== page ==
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Criticism 43.4 (2001) 447-451

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Book Review

The Poetics of Spice:
Romantic Consumerism and the Exotic

The Poetics of Spice: Romantic Consumerism and the Exotic by Timothy Morton. Cambridge: Cambridge University Press, 2000. Pp. xiii + 282. $59.95 cloth.

In this age of electronic media, the relevance of literary criticism is sometimes questioned as an antiquated analytical approach from an outdated era. For many of us who teach and write about literature, the significance of literary analysis seems obvious: the interpretive skills used in examining literature serve broadly beyond the discipline. Although not necessarily intended as such, The Poetics of Spice, Timothy Morton's impressively detailed and wide-ranging study of spice and Romantic consumerism, provides an encompassing vindication of the power and importance of literary criticism. Morton argues the effectiveness of literary criticism for examining his topic, the "persistence of tropes, figures, emblems and so forth involving spice," by noting that

Literary criticism, aware of the complexities of figurative language, is able to demonstrate aspects of this topic which have not been pursued in cultural anthropology and histories of the commodity. It is able to treat issues of rhetoric, representation, aesthetics and ideology, including notions of race and gender, in ways that make us sensitive to the power and ambiguity of sign systems. (9)

Morton's complex engagement throughout The Poetics of Spice with issues in critical theory such as these will appeal to an audience of readers beyond Romantic specialists; indeed, Morton addresses literary criticism as much as literary and cultural texts. I found myself inspired by Morton's arguments to reconsider ways I teach and write about not only the Romantic texts Morton analyzes, but also poetics and literary theory overall.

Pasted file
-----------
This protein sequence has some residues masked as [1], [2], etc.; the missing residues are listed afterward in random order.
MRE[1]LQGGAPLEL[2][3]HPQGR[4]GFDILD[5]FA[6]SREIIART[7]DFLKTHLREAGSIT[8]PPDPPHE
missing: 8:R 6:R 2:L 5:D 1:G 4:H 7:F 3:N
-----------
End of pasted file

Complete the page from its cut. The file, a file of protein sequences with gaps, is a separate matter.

The Poetics of Spice will also appeal to a broad range of literary scholars because although Morton examines a significant number of Romantic-era texts in this study, he argues convincingly that the poetics of spice forms a much larger continuum, a "style of consuming" (11) that he traces for millennia, to the present. In fact, as Morton notes, by the Romantic era, the maritime trade in spices was waning, while the cultural operations of spice "as discourse, not an object, naively transparent to itself" (3) maintained and increased their potency. He analyzes spice as a sign system using a "diachronic approach" (6) that "does not assume a teleological narrative or a rigid division between modern and pre-modern" (18). As a result, Morton provides readings of work from the Biblical to the postmodern, from sources as varied as cookbooks, the graphic arts, medicine, and the trade in commodities such as perfume, sugar, cinnamon, and pepper.

As one might expect from its title, this book enters the critical conversations about Romanticism and orientalism of the last fifteen years, but with an important expansion of focus. Morton argues that orientalism and colonialism [End Page 447] "are often construed through a psychoanalytic discourse of 'Self' and 'Other'" that "can be expanded with histories of the object in colonial and orientalist texts" (205). What Morton wishes to avoid, however, is the way the "study of the object often presupposes a naive empirical collection of detail as its goal," instead arguing that the "study of consumption raises the question of enjoyment and suffering" and fantasy often left out of empirical collections of data (205). As a result, postcolonial theory is only one dimension of Morton's critical strategy here. Morton rejects New Historicist or cultural studies labels for his work, and points instead to deconstruction, close reading, and the work of "Lacanian post-Marxist philosopher Slavoj Z;akiz;akek" (3) as the foundations of his examination of "relationships between language, desire, and power" (3-4). As these brief quotations illustrate, an important dimension of this book is the way Morton thoroughly dissects the terms of his analysis, perhaps echoing the "self-reflexive" qualities he emphasizes in Romantic consumerism.

As a result, one of the most engaging aspects of this book is the way these analytical terms evolve throughout the study. Morton organizes his textual readings around a series of...


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